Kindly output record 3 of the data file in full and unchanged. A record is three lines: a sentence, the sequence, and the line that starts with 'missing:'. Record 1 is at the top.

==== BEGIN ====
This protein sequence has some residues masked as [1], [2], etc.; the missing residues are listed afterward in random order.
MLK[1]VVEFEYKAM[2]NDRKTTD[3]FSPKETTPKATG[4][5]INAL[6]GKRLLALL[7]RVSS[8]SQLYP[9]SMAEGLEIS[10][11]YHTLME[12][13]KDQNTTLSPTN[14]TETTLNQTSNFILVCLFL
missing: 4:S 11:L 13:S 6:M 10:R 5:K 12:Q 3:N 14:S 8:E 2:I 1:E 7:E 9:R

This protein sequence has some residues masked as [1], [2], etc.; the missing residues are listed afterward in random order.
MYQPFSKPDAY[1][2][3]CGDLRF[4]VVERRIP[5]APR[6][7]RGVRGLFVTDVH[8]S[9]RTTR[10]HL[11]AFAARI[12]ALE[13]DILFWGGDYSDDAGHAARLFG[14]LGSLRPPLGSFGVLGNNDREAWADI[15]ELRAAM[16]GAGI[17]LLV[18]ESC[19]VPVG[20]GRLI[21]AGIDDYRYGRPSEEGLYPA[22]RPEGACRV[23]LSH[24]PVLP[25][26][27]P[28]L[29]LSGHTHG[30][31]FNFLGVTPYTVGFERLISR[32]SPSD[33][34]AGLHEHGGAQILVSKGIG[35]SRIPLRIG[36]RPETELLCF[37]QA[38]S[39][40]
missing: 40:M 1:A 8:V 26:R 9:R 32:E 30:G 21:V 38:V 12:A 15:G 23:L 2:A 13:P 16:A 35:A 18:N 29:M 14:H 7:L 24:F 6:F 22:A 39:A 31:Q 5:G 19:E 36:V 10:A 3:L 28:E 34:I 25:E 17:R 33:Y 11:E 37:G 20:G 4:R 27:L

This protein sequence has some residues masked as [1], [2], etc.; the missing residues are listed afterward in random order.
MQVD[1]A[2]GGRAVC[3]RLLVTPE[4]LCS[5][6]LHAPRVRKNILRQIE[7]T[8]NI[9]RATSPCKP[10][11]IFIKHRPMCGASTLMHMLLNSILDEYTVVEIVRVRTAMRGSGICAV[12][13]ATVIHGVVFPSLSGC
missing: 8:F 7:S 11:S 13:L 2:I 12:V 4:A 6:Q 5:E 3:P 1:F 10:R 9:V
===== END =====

This protein sequence has some residues masked as [1], [2], etc.; the missing residues are listed afterward in random order.
MQVD[1]A[2]GGRAVC[3]RLLVTPE[4]LCS[5][6]LHAPRVRKNILRQIE[7]T[8]NI[9]RATSPCKP[10][11]IFIKHRPMCGASTLMHMLLNSILDEYTVVEIVRVRTAMRGSGICAV[12][13]ATVIHGVVFPSLSGC
missing: 8:F 7:S 11:S 13:L 2:I 12:V 4:A 6:Q 5:E 3:P 1:F 10:R 9:V